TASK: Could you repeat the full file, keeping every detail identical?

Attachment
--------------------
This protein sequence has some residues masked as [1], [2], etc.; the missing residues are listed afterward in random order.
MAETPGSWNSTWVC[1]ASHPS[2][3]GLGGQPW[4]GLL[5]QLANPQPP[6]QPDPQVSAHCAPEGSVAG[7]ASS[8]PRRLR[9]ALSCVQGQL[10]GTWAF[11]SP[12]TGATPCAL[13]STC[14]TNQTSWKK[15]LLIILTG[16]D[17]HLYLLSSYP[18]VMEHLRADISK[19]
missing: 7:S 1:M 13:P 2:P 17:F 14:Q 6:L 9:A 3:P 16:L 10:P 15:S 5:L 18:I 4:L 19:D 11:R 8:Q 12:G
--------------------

This protein sequence has some residues masked as [1], [2], etc.; the missing residues are listed afterward in random order.
MAETPGSWNSTWVC[1]ASHPS[2][3]GLGGQPW[4]GLL[5]QLANPQPP[6]QPDPQVSAHCAPEGSVAG[7]ASS[8]PRRLR[9]ALSCVQGQL[10]GTWAF[11]SP[12]TGATPCAL[13]STC[14]TNQTSWKK[15]LLIILTG[16]D[17]HLYLLSSYP[18]VMEHLRADISK[19]
missing: 7:S 1:M 13:P 2:P 17:F 14:Q 6:L 9:A 3:P 16:L 10:P 15:S 5:L 18:I 4:L 19:D 11:R 8:Q 12:G